Parental obesity linked to young children’s neurodevelopmental delays

Posted on January 4, 2017

Photo: flickr


According to a study by the researchers at National Institutes of Health, children of obese parents may be at risk for developmental delays. Investigators found that children of obese mothers were more likely to fail in fine motor skill test – ability to control movement of small muscles, such as those in the fingers and hands. Children of obese fathers were more likely to fail measures of social competence, and those with extremely obese parents also were more likely to fail tests of problem solving ability.

In the study, children were tested at 4 months of age and retested six more times through the age of 3. Their mothers did provide information on their health and weight – before and after pregnancy – and weight of their partners upon enrolling.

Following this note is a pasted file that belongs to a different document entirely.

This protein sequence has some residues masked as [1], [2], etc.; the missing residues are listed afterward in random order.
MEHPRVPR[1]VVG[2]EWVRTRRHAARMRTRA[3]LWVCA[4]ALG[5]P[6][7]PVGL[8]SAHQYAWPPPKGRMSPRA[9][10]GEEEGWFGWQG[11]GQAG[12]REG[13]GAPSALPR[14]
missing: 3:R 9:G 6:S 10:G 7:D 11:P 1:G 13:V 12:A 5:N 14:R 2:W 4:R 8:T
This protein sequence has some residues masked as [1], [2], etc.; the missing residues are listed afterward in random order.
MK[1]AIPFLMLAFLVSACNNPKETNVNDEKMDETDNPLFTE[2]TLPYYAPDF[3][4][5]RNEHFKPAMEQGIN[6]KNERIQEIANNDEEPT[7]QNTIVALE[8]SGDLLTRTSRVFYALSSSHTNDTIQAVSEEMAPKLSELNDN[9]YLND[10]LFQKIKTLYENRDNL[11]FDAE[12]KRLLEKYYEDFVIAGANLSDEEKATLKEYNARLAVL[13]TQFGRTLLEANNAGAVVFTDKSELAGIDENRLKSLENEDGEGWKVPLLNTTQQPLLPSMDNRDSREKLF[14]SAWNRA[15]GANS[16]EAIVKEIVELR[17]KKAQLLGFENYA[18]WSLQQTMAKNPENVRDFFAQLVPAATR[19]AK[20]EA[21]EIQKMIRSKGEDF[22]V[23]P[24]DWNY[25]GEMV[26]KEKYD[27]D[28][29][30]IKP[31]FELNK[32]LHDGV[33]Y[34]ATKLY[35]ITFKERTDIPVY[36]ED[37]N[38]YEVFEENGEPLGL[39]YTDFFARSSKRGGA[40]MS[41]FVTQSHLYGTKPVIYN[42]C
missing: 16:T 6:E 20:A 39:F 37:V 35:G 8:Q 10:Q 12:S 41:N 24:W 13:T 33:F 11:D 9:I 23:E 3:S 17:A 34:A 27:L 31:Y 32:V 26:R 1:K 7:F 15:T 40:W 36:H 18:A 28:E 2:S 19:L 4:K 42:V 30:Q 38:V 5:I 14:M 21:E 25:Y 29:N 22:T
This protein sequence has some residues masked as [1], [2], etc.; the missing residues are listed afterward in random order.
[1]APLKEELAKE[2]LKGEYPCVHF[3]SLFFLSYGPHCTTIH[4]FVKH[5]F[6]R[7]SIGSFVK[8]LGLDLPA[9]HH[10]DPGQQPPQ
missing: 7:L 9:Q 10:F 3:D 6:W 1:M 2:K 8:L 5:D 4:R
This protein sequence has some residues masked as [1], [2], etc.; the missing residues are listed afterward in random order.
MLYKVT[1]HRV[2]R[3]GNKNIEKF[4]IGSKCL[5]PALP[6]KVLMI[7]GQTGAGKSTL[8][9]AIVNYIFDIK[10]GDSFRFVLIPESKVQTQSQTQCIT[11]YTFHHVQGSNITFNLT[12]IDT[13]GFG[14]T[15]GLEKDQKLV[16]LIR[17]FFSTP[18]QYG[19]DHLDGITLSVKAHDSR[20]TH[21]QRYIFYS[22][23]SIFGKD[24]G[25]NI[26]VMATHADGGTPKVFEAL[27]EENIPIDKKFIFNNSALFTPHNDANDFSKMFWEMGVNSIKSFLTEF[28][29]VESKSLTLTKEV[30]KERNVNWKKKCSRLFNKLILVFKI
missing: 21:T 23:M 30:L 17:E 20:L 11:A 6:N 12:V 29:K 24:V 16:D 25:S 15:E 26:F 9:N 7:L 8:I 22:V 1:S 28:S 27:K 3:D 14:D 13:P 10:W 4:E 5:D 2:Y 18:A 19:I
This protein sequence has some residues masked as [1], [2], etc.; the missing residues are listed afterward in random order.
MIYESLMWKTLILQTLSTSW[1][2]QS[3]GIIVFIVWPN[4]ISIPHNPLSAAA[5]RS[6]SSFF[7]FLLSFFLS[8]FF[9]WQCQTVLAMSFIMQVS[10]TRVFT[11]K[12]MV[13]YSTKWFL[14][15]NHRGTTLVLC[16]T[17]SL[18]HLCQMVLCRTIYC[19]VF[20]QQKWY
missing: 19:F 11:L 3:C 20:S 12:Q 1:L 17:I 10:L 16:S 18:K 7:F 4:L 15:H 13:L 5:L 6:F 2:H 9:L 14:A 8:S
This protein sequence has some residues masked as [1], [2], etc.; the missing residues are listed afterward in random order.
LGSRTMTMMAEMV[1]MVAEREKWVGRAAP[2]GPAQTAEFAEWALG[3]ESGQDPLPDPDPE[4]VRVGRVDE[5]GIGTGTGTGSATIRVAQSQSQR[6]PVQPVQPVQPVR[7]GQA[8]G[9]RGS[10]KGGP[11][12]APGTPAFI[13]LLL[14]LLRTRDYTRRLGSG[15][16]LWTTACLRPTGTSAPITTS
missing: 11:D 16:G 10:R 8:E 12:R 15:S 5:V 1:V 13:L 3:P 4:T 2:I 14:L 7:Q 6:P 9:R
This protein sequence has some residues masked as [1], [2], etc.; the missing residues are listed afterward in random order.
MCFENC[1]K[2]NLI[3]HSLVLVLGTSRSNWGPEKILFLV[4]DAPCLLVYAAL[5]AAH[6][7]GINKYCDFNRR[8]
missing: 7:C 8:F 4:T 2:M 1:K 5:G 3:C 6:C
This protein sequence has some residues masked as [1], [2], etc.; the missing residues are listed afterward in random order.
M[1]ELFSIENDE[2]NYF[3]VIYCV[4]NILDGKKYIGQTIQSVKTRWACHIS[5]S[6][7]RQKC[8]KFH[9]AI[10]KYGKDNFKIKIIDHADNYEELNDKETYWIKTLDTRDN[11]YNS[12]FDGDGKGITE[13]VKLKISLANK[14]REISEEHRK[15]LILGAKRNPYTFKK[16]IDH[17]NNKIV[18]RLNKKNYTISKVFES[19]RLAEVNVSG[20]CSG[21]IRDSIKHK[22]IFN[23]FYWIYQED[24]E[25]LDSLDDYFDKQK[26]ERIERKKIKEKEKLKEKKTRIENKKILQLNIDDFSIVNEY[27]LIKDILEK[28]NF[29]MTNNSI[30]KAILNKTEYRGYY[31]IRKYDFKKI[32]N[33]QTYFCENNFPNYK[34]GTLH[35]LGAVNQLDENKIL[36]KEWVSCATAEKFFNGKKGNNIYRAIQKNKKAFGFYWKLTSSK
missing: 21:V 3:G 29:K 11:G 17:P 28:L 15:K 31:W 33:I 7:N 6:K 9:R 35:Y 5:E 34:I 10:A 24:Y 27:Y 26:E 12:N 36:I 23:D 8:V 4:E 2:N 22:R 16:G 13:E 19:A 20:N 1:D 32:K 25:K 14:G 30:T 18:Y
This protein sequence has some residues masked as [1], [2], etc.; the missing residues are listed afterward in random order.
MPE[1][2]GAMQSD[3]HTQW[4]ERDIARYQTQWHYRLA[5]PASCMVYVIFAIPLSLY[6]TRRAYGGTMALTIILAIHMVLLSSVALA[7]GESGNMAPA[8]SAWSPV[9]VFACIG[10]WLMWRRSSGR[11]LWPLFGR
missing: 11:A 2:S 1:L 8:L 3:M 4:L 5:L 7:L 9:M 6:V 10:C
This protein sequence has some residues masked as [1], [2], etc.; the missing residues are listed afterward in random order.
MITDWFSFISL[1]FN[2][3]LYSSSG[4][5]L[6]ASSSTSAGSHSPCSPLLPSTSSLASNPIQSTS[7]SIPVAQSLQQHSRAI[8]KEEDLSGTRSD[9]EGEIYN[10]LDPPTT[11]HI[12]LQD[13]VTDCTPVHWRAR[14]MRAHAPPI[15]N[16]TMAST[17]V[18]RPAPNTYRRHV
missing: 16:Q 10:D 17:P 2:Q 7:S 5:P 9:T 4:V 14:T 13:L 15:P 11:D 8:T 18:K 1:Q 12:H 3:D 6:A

In comparison to children of normal weight mothers, children of obese mothers were nearly 70% more likely to fail the test indicator on fine motor skill by age 3. Children of obese fathers were 75% more likely to fail the test’s personal-social domain- indicator of how well they were able to relate and interact with others by age 3. Children with two obese parents were nearly three times more likely to fail the test’s problem solving section by age 3.

If the link between parental obesity and developmental delays is confirmed, physicians may need to take parental weight into account when screening young children for delays and early interventional services.

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Category(s):Child Development

Source material from Sharp Brains


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